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DAY SIX 14,200 ft. - 15,600 ft. - 14,200 ft. -- Acclimatization Day
Today's a rest day, an acclimatization
day, but a day in which we will take a hike that I have been looking forward
to since I started planning this trip over a year ago. We will hike to
the town of Chukhung (choo kung), altitude 15,600 ft.
We're only an hour into the hike and I
have to keep pinching myself to believe that what I'm seeing is real --
the dark, sandy tundra barren from any form of life but scrub brush .
. . the milky blue river . . . the pristine, majestic mountains . . . and
the rich blue sky emblazon a picture forever in my memory. I am snapping
picture after picture with my camera, but no photograph will ever show
the magnitude of the scene I am now witnessing.
We stop at a little teahouse for lunch.
Most of these teahouses have no electricity and this one is no different.
In the center of the room is a stove fueled by wood which serves not only
as the main cooking source but also is the only source of heat. The room
is extremely smoky as are many of the teahouses in Nepal. This stems from
the misconception that if the vent above the wood stove is open, excessive
heat will be lost. Hence, close the vent and retain the heat and, unfortunately,
all the smoke as well.
So here we are at 15,200 ft. drinking
a hot cup of chicken noodle soup surrounded by mountains, the majority
of which would dwarf those in the continental United States. The temperatures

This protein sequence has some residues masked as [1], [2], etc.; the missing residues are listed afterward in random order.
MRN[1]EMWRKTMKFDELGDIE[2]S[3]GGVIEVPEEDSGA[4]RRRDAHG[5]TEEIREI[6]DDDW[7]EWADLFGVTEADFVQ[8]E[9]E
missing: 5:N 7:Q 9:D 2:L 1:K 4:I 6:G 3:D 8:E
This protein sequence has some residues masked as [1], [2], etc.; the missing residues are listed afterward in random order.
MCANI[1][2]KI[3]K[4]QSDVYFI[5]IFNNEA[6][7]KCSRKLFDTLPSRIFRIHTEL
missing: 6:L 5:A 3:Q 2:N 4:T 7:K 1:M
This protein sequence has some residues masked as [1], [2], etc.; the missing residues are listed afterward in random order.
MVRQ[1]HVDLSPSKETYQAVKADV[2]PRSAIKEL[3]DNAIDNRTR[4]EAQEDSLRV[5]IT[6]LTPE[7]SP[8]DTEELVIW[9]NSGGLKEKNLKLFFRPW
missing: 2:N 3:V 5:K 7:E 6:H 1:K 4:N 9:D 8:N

today have been in the mid-forties, but with the high altitude and the
sun I find myself perspiring in my short-sleeved shirt.
At 1:30 we start to head back down to
camp because we know by the time we get there the sun will have gone behind
the mountains and the temperature will drop into the low thirties.
It's been six days now with no shower,
but the hot washing water they bring to my tent early in the evening helps
create the best sponge bath I've ever enjoyed. The real challenge is to
take all my clothes off in the tent, which is just a thin sheet of canvas,
to enjoy the sponge bath. After all, you've got to change your underwear
sometime, or at the very least turn it inside out.
Another challenge is my towels. I brought
three of them, and because they are cotton they will not dry. To the contrary,
they freeze. So a sponge bath using hot water at freezing temperatures,
then drying with a wet, frozen towel is an interesting challenge. One
lesson I have learned -- "cotton kills" -- polypropylene is the best because
it wicks away the moisture and will dry. The only way to wash and dry
my cotton undershorts is to hang them on the back of my pack as I walk
in the sun during the day. Every time I take the pack off to rest, I vigorously
rub the frozen underwear and rehang it on the pack. I repeat this procedure
throughout the day at the higher, colder altitudes until they are completely
Dinner is always preceded by hot soup
and it never tasted so good as it did tonight. We all retire to our respective
tents at 7:30 and for the next 11 hours I have the deepest sleep I've
had in a long, long time.